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Data Show Google Abuses Search Role, Group Contends

Consumer Watchdog continues to push its case
that Google Inc.'s behavior necessitates antitrust scrutiny, releasing a
report Wednesday that alleges that the company is abusing its dominance
in online search to direct users to its own services.

The study, which will be sent to U.S. and European antitrust
regulators, cites online traffic data that the Santa Monica group claims
shows the Mountain View Internet giant seized large portions of market
share in areas like online maps, video and comparison shopping after its
search engine began highlighting links to its products in results.

Google called the report's methodology and premise flawed and said
its practices are designed to benefit users.

"Our goal is to give users the info they're seeking as quickly as
possible," a spokesman said in a statement. "Sometimes that means
showing a map, a streaming audio link, or an answer to a question at the
top of the page if we think that's what users want. We strive to
deliver what we think is the most relevant result from a variety of
content types, and if we're not giving users the information they want
then other sources of information are always one click away."

Google doubled its market share in online video to nearly 80 percent
since 2007, the year in which the company began returning high or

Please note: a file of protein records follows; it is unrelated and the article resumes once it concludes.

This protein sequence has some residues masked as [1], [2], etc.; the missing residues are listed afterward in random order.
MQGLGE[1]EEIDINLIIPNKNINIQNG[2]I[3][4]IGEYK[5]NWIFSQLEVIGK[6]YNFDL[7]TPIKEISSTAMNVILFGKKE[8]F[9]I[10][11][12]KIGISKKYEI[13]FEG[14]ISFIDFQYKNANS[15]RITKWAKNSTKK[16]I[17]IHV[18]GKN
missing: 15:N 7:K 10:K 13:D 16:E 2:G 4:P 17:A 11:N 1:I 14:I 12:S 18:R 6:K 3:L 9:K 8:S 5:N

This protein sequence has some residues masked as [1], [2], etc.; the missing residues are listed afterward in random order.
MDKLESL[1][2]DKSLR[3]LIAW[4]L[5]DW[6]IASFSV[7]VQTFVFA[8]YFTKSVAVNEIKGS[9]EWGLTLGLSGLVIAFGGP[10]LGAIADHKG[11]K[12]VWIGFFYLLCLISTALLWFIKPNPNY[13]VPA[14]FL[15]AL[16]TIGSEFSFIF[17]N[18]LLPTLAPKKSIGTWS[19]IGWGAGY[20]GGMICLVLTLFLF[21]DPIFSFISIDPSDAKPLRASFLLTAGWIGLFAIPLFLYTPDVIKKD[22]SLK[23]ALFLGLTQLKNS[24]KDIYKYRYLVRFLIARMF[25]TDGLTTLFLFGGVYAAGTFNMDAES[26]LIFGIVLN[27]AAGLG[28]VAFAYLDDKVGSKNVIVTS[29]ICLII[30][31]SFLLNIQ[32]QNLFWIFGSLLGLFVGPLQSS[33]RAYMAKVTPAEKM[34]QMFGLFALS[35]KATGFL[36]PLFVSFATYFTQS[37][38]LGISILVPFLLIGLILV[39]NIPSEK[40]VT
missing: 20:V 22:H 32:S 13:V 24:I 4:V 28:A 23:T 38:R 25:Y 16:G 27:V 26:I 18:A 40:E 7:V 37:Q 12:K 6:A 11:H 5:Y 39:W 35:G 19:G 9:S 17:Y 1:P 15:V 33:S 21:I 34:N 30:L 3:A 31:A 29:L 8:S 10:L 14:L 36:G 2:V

prominent links to videos from its YouTube subsidiary in search results,
according to the report by Consumer Watchdog's Inside Google project.

The study also concluded that since the company began putting Google
Maps at the top of results for local searches, market share for onetime
leader MapQuest has dropped from about 57 percent to around 32 percent.
Meanwhile, Google now controls about 51 percent of the market.

Courts have held that companies hold monopoly power when they control
70 to 80 percent of the market, the study notes. Antitrust law says
that building a monopoly through fair competition isn't illegal, but
using that dominance to create additional monopolies can be.

"The data shows that Google has established a Microsoft-like monopoly
in some key areas of the Web," says the report, which relies on three
years of online traffic data for 100 popular Web sites from Experian
Hitwise.

To be clear, however, all the data show is that Google won market
share in these areas starting around 2007. Consumer Watchdog is arguing
it occurred because Google started providing conspicuous links to its
services in search results, but the data don't speak to causality.

Google might have gained market share simply by providing products
that people liked more than those offered by competitors.

Indeed, the Google spokesman attributed YouTube's success to the
site's "innovation and improvement, while other video sites failed to
innovate as quickly."

Similarly, he said MapQuest's decline could be attributed to the fact
it didn't add features like Street View and bike directions, while
Google did.

The spokesman added that the report ignores examples that contradict
its premise, including the fact that Google Finance lags Yahoo Finance
in popularity, even though a search for a ticker symbol in Google pops
up links to the former.

The goal of Inside Google and its namesake Web site is to draw
attention to Google's growing dominance and privacy practices, Consumer
Watchdog says. The group, which has been an outspoken critic of the
company and called on the Justice Department to launch an antitrust
investigation, has received funding for its work related to Google's
privacy practices from the Rose Foundation of Oakland.